Anonymous said...

I for one would like to address the remote issue. If you live in Houston or San Antonio, how long does it take you to get to a dr. or dentist. VFCA is only 45 minutes by car and a whole lot shorter by helicopter (if needed in an emergency)for numerous hospitals in Wichita Falls. Wilbarger County has one of the lowest insurance rates for homes because we do not have a rural volunteer fire department. Our city fire department covers the entire county. We have three grocery stores (including a 24 hour Walmart), Braums, Subway, McDonalds, KFC, Sonic, 4 Allsups and a wonderful movie theatre that runs the newest releases. We have the latest incredible hulk movie now.
We also have two MHMR units within a 10 minute drive of which we could do inter-state agency contracts for mental health needs, dental and physicians.
Though we do not have the rat race and the traffic jams, we do not do without in our personal lives because of where we live, so the kids don't either.
For those of you rumor mongers who keep saying WTSS and VFCA are closing, need to put up or shut up. We are not going anywhere.

whitsfoe said...

I hear you Grits, but you know we are in Texas. It takes a lot of money to move towards that model in a state as large as ours, and historically, it's more likely than not that we'll do it slowly given (1) the economy, and (2), the conservative attitude in Texas.

The latter of which will no doubtful make an issue of this next session. Do you honestly think they'll fund TYC in this initiative? What does the history record over the past ten years? It's a hell'uva idea I support to no end, but look at the history. The history is tale-telling, and history often repeats its self - as do those elected.

I've been there in Dallas Texas, living there in a hot-bed of gang activity. Fresh Graduate from UT. Broke. Young. Not knowing any different - security? What was that?

I had no idea.

Some called it the hood. I called it home, as in Pleasant Grove, South East Dallas.

Pop shots from the left and right and left again shattered my windows often. I'm not going into detail about my experience as a Dallas County Juvenile "Case Monitor" - like a JCO except on the mean streets of Dallas, in particular the East and South, including Dixon Circle, where the 357 (357 - 'tre-five-seven' you know who) hung out. They used to say, "Always Trippin, always Crippin."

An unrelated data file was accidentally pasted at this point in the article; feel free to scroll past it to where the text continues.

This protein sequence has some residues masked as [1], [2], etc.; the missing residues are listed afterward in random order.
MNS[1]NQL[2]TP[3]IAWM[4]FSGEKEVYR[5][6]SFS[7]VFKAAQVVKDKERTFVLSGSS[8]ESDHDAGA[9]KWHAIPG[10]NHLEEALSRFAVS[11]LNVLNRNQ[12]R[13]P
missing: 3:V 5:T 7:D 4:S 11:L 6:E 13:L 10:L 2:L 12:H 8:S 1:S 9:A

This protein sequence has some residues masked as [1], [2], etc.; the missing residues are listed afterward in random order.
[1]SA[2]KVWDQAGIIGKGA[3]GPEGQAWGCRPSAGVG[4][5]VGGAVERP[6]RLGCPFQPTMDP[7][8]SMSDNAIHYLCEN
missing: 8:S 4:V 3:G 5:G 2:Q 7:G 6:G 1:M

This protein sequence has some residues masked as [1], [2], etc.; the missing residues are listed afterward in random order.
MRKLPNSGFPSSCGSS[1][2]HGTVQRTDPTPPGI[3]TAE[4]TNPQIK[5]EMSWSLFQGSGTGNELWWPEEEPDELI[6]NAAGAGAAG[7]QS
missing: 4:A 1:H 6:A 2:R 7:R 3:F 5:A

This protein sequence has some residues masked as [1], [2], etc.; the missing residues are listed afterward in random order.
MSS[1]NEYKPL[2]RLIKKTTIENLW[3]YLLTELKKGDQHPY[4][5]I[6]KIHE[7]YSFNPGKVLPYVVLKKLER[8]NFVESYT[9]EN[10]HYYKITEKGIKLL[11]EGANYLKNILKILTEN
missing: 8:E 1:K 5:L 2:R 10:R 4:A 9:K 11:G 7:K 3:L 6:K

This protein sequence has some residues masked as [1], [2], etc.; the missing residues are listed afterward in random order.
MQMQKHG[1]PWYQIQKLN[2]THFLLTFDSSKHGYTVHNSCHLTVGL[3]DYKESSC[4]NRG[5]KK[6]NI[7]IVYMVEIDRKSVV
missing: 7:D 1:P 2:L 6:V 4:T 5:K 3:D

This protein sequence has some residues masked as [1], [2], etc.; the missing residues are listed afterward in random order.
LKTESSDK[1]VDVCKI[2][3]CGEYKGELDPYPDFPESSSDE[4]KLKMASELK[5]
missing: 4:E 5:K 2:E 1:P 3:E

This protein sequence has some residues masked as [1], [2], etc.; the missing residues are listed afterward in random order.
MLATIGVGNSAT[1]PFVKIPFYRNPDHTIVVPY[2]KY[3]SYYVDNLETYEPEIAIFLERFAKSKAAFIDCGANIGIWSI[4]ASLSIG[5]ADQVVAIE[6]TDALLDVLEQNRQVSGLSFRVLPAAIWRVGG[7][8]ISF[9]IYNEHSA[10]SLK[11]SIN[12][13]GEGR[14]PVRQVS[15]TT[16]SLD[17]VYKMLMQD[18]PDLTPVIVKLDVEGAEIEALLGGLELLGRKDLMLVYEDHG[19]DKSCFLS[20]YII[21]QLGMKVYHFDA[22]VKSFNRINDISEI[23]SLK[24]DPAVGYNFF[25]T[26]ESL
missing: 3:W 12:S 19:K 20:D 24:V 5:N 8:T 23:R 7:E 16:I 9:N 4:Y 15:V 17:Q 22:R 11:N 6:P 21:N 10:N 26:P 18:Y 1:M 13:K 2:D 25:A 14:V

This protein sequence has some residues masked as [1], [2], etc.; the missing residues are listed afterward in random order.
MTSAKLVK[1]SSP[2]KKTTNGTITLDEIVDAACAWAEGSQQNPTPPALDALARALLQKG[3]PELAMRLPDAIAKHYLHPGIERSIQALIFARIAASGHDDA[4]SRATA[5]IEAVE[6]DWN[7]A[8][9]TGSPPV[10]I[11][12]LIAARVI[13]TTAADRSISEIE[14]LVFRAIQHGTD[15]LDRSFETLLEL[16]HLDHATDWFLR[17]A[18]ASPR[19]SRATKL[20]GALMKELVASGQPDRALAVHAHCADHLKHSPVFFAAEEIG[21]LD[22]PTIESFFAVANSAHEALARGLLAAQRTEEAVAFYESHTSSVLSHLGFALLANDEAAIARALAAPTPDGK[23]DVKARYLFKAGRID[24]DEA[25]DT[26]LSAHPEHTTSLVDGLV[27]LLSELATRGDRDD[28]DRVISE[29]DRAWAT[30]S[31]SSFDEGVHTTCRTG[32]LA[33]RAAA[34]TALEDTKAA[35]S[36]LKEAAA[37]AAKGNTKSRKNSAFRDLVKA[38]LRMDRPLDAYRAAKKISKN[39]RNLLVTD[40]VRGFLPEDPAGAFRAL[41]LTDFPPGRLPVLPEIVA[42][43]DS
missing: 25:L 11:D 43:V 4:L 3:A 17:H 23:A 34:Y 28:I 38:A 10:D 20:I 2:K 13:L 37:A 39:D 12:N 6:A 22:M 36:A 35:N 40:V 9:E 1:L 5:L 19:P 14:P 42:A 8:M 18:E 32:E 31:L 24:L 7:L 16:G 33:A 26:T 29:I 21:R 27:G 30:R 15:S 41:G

That experience woke me up. Dallas Texas would never again allow me to eventually raise my children in that area. My wife was four months pregnant when I promised her I'd leave Dallas County - the Grove. And I did. I wasn't afraid. I was pissed that Dallas County and all others never put adequate resources in place to address the issues facing these counties.

If they'd do it now, I may have better thoughts about it all, but they didn't earn my trust then so why now?

Good reading your stuff again and hope all is well,

Whitsfoe

Gritsforbreakfast said...

8:11 - the fact that you've got a movie theater showing the Incredible Hulk doesn't solve the understaffing problems, and I doubt many folks from Wichita Falls want to drive to Vernon for work every day. I'm not sure your arguments adequately refute the concerns over locating TYC facilities away from urban centers.

The bottom line is that with high levels of overtime, minimum staffing is only met 72.5% of the time. The three contributing factors to that IMO are low pay, poor working conditions, and facility location.

Anonymous said...

Having worked with Ole Salty, I wholeheartedly agree. He is one of the unsung heroes that could have turned that campus around if given the chance.
ex-coworker

Anonymous said...

Grits, we are not having staffing problems at VF right now because we only have 115 kids. I remember when we had 348!

The sad thing is that 95% of the people I work with honestly believe we are going to be fine and that all is well. That is how I'd like to feel too, but I don't. To me it feels like a VERY slow, but inevitable death is taking place right now.

I will be there until the end because I happen to love working there. I only wish I knew when the end will be. I'm tired of wondering. It's been a year and a half since rumors began about our closure.

One thing for certain is (and this is where I lose my optimism) NO NEW BEGINNINGS are taking place. No reconstruction, no new cameras, no new computers and most of all NO NEW KIDS are entering the facility, but they are leaving every single day.

I wish the powers that be (who obviously already know what our fate is) would be kind enough to let us know what's going on. Most of us would stay until the end. Why can't they just tell us?

Anonymous said...

Having worked with Ole Salty, I wholeheartedly disagree. He can't find his a** with both hands. He talks a good game on this blog, but he could not manage the Campus, a dorm, or much less the youth grievances that come to his office. He just seems to be competent because the other person in the same position was SM, (the jokie from okie). Anyone would look like a genius compared to him. Ole Salty should have retired when he first mentioned it on this blog.